Mortality among children with presumptive tuberculosis (TB) empiric TB treatment can be high. We describe the predictors of death among children with presumptive TB, and the relation between treatment and mortality.
A prospective cohort of children with presumptive TB who underwent clinical assessment, chest radiograph, tuberculin skin test and sputum bacterial tests for TB was followed up for 3 months. TB diagnosis was based on mycobacterial, clinical and radiologic findings. Predictors of deaths were determined using cox regression model.
Of 360 children included in the analysis, 31.4% were younger than 2 years; 31.6% were HIV infected and 11.3% were severely malnourished. One hundred forty (38.9%) were diagnosed with TB, 18 (13%) of whom were bacteriologically confirmed. At 3 months of follow up, 25 of 360 (6.9%) children had died: 15 of 140 (10.7%) were receiving TB treatment versus 10 of 220 (4.5%) were not receiving treatment (P = 0.025). Severely malnourished children [adjusted hazard ratio (aHR), 9.86; 95% confidence interval (CI): 3.11–31.23] and those with chest radiographs suggestive of TB (aHR, 4.20; 95% CI: 0.93–19.01) were more likely to die. Children receiving empiric TB treatment had an increased risk of death (aHR, 2.37; 95% CI: 1.01–5.55) compared with children without treatment after adjustment for age, sex, HIV status and Bacillus Calmette-Guérin (BCG) vaccination.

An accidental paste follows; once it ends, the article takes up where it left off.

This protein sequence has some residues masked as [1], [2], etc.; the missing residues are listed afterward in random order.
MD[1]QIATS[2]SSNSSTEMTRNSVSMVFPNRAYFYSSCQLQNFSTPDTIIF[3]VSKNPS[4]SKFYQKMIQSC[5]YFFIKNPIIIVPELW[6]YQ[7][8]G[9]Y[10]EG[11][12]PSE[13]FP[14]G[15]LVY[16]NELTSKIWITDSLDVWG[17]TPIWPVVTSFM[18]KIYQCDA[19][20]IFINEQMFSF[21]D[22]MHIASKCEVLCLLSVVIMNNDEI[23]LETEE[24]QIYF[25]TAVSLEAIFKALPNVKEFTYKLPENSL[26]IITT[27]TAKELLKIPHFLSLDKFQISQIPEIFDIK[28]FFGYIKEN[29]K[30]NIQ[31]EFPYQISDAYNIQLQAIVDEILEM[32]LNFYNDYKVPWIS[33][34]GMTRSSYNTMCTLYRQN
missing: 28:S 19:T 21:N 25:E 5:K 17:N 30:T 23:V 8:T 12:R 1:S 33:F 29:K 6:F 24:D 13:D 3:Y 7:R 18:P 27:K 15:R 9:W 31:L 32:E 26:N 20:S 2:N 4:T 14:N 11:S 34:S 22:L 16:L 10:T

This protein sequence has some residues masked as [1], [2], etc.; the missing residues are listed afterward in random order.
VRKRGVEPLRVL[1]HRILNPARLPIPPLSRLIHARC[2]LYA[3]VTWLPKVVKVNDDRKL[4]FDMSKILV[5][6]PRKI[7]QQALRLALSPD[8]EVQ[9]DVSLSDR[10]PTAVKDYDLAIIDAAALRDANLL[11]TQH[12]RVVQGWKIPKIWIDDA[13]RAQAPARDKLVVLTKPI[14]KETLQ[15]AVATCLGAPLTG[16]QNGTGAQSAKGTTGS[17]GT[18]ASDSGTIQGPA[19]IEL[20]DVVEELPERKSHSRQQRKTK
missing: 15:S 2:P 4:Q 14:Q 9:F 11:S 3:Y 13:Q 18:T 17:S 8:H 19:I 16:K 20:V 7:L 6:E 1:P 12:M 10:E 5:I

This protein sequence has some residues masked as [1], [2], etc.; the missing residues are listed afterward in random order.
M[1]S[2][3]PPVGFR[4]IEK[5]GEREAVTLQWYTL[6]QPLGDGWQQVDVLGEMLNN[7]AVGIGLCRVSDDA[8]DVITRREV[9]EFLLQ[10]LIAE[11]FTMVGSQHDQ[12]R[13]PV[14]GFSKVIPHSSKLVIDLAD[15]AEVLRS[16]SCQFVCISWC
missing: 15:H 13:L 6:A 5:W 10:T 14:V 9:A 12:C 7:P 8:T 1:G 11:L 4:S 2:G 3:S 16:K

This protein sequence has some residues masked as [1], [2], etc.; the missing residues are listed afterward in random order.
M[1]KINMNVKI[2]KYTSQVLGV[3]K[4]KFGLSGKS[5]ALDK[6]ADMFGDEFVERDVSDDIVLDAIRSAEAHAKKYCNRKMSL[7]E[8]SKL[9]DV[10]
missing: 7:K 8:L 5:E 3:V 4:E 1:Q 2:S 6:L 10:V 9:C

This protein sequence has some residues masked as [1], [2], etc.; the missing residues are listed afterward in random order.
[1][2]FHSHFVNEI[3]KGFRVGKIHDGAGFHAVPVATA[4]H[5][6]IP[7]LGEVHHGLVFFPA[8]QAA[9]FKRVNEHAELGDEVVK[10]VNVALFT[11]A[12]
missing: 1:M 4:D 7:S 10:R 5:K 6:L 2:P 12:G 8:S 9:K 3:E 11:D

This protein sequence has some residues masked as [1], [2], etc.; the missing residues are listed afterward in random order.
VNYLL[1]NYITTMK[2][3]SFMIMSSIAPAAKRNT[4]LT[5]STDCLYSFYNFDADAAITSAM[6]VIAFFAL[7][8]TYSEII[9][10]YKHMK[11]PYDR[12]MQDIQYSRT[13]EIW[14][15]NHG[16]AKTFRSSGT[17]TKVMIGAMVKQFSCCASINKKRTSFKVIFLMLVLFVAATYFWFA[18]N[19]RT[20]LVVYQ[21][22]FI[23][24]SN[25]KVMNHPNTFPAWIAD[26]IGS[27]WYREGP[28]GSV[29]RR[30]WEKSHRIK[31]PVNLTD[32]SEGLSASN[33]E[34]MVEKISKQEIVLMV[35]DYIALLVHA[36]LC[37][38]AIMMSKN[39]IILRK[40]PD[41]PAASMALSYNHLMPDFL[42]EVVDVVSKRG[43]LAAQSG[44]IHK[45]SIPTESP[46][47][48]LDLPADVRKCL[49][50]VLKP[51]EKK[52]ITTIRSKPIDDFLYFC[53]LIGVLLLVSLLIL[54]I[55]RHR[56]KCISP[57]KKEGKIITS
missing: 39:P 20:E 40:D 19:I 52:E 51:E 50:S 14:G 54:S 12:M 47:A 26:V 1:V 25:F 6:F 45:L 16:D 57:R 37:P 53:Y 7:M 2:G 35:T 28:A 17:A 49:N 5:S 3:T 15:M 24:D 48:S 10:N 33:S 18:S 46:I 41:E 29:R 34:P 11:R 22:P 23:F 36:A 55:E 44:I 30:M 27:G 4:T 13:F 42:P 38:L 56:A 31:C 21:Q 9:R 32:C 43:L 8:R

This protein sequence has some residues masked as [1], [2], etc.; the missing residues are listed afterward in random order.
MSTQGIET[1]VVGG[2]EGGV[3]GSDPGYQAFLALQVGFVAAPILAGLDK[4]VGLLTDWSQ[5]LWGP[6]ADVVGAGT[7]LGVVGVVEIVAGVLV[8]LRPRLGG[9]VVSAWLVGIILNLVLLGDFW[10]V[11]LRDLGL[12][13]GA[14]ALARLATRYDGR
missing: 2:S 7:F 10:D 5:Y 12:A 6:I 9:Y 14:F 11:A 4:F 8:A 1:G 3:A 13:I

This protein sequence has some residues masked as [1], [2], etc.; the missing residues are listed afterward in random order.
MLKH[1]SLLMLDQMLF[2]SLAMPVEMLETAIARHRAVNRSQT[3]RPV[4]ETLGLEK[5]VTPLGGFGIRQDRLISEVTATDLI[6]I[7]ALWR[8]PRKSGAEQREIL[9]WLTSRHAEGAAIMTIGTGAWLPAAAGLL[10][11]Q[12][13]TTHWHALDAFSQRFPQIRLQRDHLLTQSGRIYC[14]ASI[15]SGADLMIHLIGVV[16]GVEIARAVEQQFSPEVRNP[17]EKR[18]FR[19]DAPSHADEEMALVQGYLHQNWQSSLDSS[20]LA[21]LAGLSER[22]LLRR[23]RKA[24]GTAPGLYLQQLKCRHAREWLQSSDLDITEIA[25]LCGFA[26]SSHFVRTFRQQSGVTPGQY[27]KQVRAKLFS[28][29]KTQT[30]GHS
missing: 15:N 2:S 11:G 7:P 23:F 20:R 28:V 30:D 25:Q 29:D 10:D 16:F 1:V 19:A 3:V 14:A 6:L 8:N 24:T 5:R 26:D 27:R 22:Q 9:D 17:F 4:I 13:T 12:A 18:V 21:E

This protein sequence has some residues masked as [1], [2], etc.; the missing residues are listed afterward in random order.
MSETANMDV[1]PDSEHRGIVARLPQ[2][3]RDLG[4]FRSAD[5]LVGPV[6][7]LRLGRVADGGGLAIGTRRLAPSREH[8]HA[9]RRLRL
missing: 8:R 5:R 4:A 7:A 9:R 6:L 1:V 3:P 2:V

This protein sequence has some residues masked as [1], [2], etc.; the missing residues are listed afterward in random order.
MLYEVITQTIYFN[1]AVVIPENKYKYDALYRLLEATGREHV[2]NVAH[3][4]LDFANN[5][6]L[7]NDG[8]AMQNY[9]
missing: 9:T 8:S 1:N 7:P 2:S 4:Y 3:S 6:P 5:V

The high mortality in children receiving empirically TB treatment highlights the difficulty in diagnosing childhood TB, the increased likelihood of starting treatment in critically ill children and in children with chronic disease, and the possibility of misdiagnosis. It strengthens the need to invest further in early TB detection and diagnosing nonsevere illness.
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From the *IRD UMI233/ INSERM U1175/ Université de Montpellier, Montpellier, France; †Epicentre Mbarara Research Centre, Mbarara, Uganda; ‡Epicentre Paris, Paris, France; §Mbarara Regional Reference Hospital, Mbarara, Uganda; ¶Mbarara University of Science and Technology, Mbarara, Uganda; and ‖IRD UMR196/CEPED, Paris, France.
Accepted for publication July 10, 2017.
Supported by Medecins Sans Frontieres.
The authors have no conflicts of interest to disclose.
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Address for correspondence: Maryline Bonnet, MD, Epicentre Mbarara Research Centre, P.O. Box 1956, Mbarara, Uganda. E-mail: email@example.com.